One size does not fit all: Changing approaches towards Aboriginal engagement

October 2, 2015

Attaining an Aboriginal community’s consent to a development project should not be viewed as a line item on a to-do list. Corporations that want to operate successfully in areas subject to Aboriginal interests must therefore find new ways of building or rebuilding relationships – and the first step is developing mutual trust.

The Boreal Leadership Council (BLC) – a working group of conservation organizations, indigenous peoples, resource companies and financial institutions – has developed a framework through which industry and government can engage indigenous communities. The BLC has asked industry and government to implement the idea of Free, Prior and Informed Consent (FPIC) - the right of indigenous peoples to offer or withhold consent to developments that may have an impact on their territories or resources – in other words, a veto power over resource development projects. FPIC cannot exist where a people does not have the option to meaningfully withhold consent.

The BLC – whose members include Suncor Energy, TD Bank and Tembec Inc. – has concluded that fears of “arming” indigenous leaders with a veto power are misguided. The BLC believes that adopting FPIC would serve to facilitate partnerships and not create a barrier to development. In essence, FPIC is the most meaningful olive branch that can be offered by industry and government; it is a tangible step down the path towards true partnership.

On September 20, 2015, the BLC released a report entitled “Understanding Successful Approaches to FPIC in Canada, Part 1”. The report identified several roles for industry in the consultation process, including,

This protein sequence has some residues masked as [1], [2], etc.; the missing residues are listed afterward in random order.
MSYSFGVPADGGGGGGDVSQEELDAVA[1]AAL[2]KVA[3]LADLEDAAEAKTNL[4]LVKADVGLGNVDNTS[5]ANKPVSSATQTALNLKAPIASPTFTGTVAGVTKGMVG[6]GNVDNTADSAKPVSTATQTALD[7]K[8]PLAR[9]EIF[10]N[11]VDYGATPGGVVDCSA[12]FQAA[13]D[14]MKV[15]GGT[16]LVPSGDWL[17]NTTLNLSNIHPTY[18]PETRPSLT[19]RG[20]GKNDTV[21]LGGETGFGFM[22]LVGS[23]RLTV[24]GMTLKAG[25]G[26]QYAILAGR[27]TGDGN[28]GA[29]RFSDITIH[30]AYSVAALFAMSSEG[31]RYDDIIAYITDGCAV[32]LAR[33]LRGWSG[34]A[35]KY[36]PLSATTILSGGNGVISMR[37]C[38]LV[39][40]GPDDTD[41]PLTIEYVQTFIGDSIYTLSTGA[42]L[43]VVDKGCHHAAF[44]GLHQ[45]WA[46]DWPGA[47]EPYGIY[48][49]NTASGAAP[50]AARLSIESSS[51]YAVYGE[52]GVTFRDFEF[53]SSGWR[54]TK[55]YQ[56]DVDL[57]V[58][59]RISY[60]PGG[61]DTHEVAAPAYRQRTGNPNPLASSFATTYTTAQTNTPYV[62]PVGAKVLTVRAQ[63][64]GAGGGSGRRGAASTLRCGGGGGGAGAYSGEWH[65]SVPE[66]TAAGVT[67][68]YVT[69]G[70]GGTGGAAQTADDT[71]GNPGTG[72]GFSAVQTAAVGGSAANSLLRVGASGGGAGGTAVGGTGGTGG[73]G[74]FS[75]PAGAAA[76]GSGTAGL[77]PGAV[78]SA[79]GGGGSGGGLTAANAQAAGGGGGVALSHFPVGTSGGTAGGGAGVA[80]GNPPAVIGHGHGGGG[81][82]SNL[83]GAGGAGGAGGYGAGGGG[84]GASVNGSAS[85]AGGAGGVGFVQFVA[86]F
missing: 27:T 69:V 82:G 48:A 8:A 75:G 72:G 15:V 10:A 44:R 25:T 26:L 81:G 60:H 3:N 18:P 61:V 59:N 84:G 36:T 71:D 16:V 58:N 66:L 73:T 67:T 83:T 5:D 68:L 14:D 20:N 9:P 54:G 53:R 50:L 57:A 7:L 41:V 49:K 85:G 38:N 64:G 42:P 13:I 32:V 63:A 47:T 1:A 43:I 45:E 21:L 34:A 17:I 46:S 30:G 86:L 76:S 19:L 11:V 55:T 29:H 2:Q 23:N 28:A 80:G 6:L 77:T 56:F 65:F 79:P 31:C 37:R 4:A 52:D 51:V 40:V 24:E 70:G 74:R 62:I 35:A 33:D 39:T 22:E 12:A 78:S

• supporting indigenous communities to advance key policy issues, such as revenue sharing, with the government;
  • jointly defining the engagement and consultation process, as early as possible in project planning (e.g. at the project exploration phase);
  • working to obtain community consent through impact benefit arrangements (IBA);
  • supporting the review of a project through community controlled research, in particular on the traditional knowledge and use of the indigenous people; and
  • financially supporting indigenous communities’ engagement and participation in negotiations, and their internal technical reviews of project and consultation documents.

FPIC will likely take years to be fully defined and implemented. In the short term, there are other means by which industry can engage indigenous communities for mutual benefit in addition to the consultation process outlined above. An indigenous engagement strategy could also include the following.

  • Indigenous representation on boards of directors. In addition to the benefit of fostering a true partnership between a company and the communities in which it operates, the case for diverse board representation is clear: a plurality of opinion leads to better decision-making.
  • Proactive introduction. Even before a project is proposed, a company should reach out to communities in which it aims to cooperate in the future – meaningful connections could be formed through, for example, establishing scholarships, supporting social programs, and financing environmental conservation activities.
  • Be open to indigenous investment in the project itself.

While the foregoing are by no means a complete list of all of the ways a company can engage with an Aboriginal community, we believe such actions could assist in developing a sense of shared purpose that would promote both cultural identity and wealth creation.

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